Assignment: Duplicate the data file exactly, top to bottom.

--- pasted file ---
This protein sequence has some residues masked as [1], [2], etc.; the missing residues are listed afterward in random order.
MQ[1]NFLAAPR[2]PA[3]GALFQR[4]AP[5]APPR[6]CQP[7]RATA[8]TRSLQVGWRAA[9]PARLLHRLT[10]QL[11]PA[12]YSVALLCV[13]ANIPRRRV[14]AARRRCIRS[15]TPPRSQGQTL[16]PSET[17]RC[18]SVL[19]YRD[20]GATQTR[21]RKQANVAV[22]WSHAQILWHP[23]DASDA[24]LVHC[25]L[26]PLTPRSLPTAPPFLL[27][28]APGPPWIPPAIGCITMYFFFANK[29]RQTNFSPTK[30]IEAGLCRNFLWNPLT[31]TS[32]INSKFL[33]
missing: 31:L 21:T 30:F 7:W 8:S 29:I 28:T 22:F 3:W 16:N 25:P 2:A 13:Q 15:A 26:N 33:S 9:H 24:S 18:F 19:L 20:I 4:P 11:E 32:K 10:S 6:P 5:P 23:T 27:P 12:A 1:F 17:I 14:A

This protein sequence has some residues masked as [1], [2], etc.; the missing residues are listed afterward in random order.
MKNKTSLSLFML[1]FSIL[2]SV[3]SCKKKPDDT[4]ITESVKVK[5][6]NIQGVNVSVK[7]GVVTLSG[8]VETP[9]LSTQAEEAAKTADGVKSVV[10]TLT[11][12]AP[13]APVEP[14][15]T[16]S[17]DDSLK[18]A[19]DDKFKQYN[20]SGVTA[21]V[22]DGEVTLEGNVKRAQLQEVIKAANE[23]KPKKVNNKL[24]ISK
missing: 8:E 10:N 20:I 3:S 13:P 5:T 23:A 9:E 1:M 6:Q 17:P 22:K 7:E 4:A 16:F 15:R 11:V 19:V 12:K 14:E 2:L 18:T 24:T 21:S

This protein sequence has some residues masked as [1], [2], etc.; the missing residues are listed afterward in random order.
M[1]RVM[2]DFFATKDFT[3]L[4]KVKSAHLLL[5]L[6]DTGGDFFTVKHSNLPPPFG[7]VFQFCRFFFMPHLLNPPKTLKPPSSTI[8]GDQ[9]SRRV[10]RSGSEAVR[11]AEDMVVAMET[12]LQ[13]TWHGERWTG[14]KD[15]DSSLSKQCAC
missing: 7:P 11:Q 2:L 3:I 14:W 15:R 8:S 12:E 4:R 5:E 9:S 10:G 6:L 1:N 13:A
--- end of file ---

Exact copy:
This protein sequence has some residues masked as [1], [2], etc.; the missing residues are listed afterward in random order.
MQ[1]NFLAAPR[2]PA[3]GALFQR[4]AP[5]APPR[6]CQP[7]RATA[8]TRSLQVGWRAA[9]PARLLHRLT[10]QL[11]PA[12]YSVALLCV[13]ANIPRRRV[14]AARRRCIRS[15]TPPRSQGQTL[16]PSET[17]RC[18]SVL[19]YRD[20]GATQTR[21]RKQANVAV[22]WSHAQILWHP[23]DASDA[24]LVHC[25]L[26]PLTPRSLPTAPPFLL[27][28]APGPPWIPPAIGCITMYFFFANK[29]RQTNFSPTK[30]IEAGLCRNFLWNPLT[31]TS[32]INSKFL[33]
missing: 31:L 21:T 30:F 7:W 8:S 29:I 28:T 22:F 3:W 16:N 25:P 2:A 13:Q 15:A 26:N 33:S 9:H 24:S 18:F 19:L 20:I 4:P 11:E 32:K 10:S 6:P 5:P 23:T 27:P 12:A 1:F 17:I 14:A

This protein sequence has some residues masked as [1], [2], etc.; the missing residues are listed afterward in random order.
MKNKTSLSLFML[1]FSIL[2]SV[3]SCKKKPDDT[4]ITESVKVK[5][6]NIQGVNVSVK[7]GVVTLSG[8]VETP[9]LSTQAEEAAKTADGVKSVV[10]TLT[11][12]AP[13]APVEP[14][15]T[16]S[17]DDSLK[18]A[19]DDKFKQYN[20]SGVTA[21]V[22]DGEVTLEGNVKRAQLQEVIKAANE[23]KPKKVNNKL[24]ISK
missing: 8:E 10:N 20:I 3:S 13:P 5:T 23:A 9:E 1:M 6:Q 17:P 22:K 7:E 4:A 16:F 15:R 11:V 19:V 12:K 14:E 2:L 18:T 24:T 21:S

This protein sequence has some residues masked as [1], [2], etc.; the missing residues are listed afterward in random order.
M[1]RVM[2]DFFATKDFT[3]L[4]KVKSAHLLL[5]L[6]DTGGDFFTVKHSNLPPPFG[7]VFQFCRFFFMPHLLNPPKTLKPPSSTI[8]GDQ[9]SRRV[10]RSGSEAVR[11]AEDMVVAMET[12]LQ[13]TWHGERWTG[14]KD[15]DSSLSKQCAC
missing: 7:P 11:Q 2:L 3:I 14:W 15:R 8:S 12:E 4:R 5:E 9:S 10:G 6:L 1:N 13:A